'Ou est le beurre, si'l vous plait?'...... I was impressed with myself, I could tell by their reaction that even my children were impressed and the smile from the french waitress (albeit with a slightly raised eyebrow) told me that she also was duly impressed. I stood there like the cat that got the cream basking in my linguistic glory!
'Car il est sur la table sur le cote extreme gauche' she replied.............suddenly the smile dropped from my face..............just as I could see it increasing on hers. I heard the word 'table' and looked around to find about 25 tables, one of which held the butter. I knew this of course, which I why I asked the question in the first place! At this point, the waitress had landed a big blow and appeared to be enjoying this tete a tete. Undeterred I got off the canvas and said 'je ne comprehends pas' hoping that she would somehow save my dignity in front of my now bemused children but no, she was having none of it. 'Car il est sur la table sur le cote extreme gauche'. It was a knockout punch and she knew it. 'Que' I said, hoping not to sound too much like Manuel from Fawlty Towers but expecting a slap nonetheless! With a polite sigh, she pointed behind me and said in her extremely good english.......'you will find the butter on the far left table sir'
I had been caught out by what I suspect many English are guilty of when abroad - limited vocabulary! It is all very well me asking a question in French but for crying out loud, use your extra sensory powers to work out that I won't have a clue what the answer will be so just tell me in English! I have good friends who can speak the langauge and at this point, my regret at not sitting down with Mr H (who happens to speak about 15 different languages) to work on French answers rather than questions was very evident.
The reason for my brief foray into gallic was our much anticipated holiday to Disneyland Paris. I had some idea of what to expect before going. Mickey Mouse would be there and Donald Duck also and maybe Goofy.We would also go on some rides. Beyond that I waited to be surprised. Sometimes holidays that are long in the planning can have unrealistic expectations and as a result, I've found as I've got older that the most enjoyable part of a holiday is the looking forward to it! However, this holiday proved to be as enjoyable as it was anticipated. The children had a great time and enjoyed almost all the park had to offer. There were a couple of rides where the 'dark, deep and cautious one' having carried out his own risk assessment decided that 'I will not be doing this ride Dad but if you want to go on that's fine!' Any concerns we had about queueing for 2 hours were unfounded and this meant that getting to go on the Buzz Lightyear shooting gallery 15 times over 3 days was great fun. I'm not competitive as you know so it was great to see the boy get 50300 points and Mrs F get 86000 points. Well done to both of them even though I got 129000!!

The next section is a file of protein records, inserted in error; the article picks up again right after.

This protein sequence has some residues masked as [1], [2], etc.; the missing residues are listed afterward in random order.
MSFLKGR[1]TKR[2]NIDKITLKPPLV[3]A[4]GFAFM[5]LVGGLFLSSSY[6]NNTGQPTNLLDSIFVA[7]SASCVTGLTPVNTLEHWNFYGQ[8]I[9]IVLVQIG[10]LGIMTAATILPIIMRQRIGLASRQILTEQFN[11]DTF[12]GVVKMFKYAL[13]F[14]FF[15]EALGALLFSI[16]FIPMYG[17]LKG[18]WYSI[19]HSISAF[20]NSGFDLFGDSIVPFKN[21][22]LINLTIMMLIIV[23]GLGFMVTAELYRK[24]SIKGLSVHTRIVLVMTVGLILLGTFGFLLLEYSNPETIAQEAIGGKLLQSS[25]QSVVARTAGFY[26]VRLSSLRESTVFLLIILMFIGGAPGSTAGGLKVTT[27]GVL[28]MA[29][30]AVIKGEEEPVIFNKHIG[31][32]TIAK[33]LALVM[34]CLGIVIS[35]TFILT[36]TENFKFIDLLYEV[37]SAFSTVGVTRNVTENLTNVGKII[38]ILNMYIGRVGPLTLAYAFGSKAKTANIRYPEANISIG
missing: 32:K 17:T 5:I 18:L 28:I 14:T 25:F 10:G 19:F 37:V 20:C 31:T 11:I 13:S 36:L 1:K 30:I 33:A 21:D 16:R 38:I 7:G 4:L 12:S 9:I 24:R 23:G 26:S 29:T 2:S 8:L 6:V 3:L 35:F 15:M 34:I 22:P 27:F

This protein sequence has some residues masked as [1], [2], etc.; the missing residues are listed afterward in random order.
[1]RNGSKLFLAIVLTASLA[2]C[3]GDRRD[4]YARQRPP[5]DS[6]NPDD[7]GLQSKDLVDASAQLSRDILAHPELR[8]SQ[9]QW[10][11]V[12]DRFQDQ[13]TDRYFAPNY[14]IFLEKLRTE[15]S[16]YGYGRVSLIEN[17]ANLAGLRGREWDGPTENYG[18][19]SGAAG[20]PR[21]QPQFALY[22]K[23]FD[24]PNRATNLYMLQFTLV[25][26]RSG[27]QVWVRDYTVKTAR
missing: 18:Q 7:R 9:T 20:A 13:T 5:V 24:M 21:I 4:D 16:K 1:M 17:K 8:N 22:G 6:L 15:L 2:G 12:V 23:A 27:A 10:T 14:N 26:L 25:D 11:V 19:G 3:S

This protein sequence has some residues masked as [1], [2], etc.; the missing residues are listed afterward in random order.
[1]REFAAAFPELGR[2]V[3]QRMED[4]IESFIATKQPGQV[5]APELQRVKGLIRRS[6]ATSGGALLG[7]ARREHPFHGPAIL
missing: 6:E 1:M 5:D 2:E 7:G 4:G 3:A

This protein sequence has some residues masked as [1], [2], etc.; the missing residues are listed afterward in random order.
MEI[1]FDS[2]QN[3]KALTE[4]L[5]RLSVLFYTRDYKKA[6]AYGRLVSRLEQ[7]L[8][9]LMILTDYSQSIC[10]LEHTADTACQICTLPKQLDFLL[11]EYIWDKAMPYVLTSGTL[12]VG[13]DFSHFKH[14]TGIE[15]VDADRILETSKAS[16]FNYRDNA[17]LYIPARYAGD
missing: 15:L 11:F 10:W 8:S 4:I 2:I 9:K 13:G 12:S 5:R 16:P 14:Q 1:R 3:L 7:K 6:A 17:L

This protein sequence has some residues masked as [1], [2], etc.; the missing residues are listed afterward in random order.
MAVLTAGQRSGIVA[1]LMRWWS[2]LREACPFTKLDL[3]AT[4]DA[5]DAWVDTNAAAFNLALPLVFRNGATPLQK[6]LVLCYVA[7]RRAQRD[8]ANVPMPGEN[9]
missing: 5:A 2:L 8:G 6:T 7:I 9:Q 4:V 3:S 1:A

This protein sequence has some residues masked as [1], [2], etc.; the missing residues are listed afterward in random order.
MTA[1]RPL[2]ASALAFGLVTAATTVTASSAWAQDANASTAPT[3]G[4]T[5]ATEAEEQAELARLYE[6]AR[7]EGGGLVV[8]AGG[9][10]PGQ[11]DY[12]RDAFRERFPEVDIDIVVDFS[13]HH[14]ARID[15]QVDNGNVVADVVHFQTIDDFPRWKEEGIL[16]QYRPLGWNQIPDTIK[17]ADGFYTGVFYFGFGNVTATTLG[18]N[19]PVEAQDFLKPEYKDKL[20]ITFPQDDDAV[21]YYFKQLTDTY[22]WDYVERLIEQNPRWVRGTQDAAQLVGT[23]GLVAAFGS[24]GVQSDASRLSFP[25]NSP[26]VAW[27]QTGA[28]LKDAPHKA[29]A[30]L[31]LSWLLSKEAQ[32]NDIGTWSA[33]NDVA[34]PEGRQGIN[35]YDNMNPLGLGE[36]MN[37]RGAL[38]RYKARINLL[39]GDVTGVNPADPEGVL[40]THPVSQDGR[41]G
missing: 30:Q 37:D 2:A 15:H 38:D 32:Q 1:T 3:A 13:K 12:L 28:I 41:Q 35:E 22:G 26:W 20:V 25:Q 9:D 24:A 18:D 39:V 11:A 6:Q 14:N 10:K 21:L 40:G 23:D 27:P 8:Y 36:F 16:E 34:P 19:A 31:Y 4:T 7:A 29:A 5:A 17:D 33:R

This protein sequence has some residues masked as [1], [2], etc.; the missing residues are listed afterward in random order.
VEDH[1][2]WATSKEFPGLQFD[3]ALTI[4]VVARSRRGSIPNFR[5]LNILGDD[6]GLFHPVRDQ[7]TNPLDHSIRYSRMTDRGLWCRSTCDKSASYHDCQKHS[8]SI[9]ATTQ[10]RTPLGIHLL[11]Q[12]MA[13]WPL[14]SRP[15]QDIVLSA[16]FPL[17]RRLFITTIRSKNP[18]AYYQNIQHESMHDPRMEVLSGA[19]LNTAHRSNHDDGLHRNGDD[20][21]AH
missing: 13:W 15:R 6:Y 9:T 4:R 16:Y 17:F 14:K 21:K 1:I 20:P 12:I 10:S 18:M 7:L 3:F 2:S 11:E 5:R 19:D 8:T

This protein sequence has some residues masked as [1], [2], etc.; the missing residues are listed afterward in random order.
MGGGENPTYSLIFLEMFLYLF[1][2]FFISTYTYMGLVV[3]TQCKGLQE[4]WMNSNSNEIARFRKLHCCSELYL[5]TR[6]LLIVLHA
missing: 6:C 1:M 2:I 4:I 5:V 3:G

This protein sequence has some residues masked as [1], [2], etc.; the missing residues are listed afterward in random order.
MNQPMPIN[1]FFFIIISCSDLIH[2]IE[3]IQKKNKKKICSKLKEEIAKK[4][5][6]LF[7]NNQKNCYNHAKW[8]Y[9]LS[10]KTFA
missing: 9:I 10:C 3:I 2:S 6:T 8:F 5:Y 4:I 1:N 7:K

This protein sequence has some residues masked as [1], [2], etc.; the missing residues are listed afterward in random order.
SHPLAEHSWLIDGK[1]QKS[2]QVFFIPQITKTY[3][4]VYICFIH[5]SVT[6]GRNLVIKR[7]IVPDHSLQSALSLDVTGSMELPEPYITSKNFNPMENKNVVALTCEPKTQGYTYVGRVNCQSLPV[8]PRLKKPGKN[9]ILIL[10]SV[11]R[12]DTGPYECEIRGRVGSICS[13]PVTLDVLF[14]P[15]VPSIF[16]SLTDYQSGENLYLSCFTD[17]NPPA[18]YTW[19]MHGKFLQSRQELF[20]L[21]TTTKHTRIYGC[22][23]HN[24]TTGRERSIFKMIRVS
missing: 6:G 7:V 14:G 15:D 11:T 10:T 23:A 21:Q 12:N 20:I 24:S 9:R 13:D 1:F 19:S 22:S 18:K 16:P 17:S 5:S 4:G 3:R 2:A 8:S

Suffering as I do from motion sickness - I get car sick playing on the Wii - I was careful to opt for rides that wouldn't cause me that feeling of nausea. In a moment of madness however, I decided to go with Biff on the Runaway Mine Train. Whether it was bravado for the sake of my daughter, I'm not entirely sure but it wasn't so much nausea as sheer terror especially when the driverless train plunged into darkness through a series of twists turns and drops that left me clinging onto a 7 year old !
But perhaps the most poignant part came in a surprising way. The Meet Mickey dinner experience had be booked in advance and I was somewhat ambivalent about it, hoping that in amongst the hype I would get to eat something being, as I was, scranny. Sure enough out came the characters. First Goofy, who appeared to have consumed a few high energy drinks but nevertheless wooed children on every table with his crazy ears and quirky moves. He (is it a he??) was more than happy to have photographs taken with the children and even sign autographs on serviettes (we hadn't got anything else to write on) before moving on to the next table. Next came Mickey and then Pluto and best of all - for me anyway - Eyeore. I was beginning to love this as much as the kids and insisted on Mrs F getting me in shot with the loveable donkey! There were smiles and laughter everywhere but what fascinated me most was the lack of words in these interactions. Mickey, Pluto and Eyeore didn't say anything - they didn't need to. They were recognisable to these children for who they were........ suddenly pictures in a book coming to life in front of them. The actions of these characters speaking so much louder than any words.
Recently I've been thinking about words and actions in my own life and how that impacts other people. The conclusion that I've reached is that the value of what I say is directly proportional to how I act and live out my life. Is the way I live my life as a husband, daddy, friend, neighbour, community worker attractive enough for people to want to have a meaningful conversation with me....or am I seen as being a hypocrite? Ultimately, does my life reflect Jesus? His actions drew people to Him like a magnet. He smashed through convention and reached out to people on the very edges of society which ticked off the religious leaders no end. People saw Him and wanted then to listen to what He had to say.
In 2014, to make christianity attractive is to make Jesus attractive. For me, being a christian is less about religion and more about a journey with Jesus. I'm making plenty mistakes along the way but I'm learning from Him all the time and His language of love, compassion, justice, mercy, healing, forgiveness, hope is not lost in translation. After all, He's been there and done that...... which is a good enough reason for starting the journey.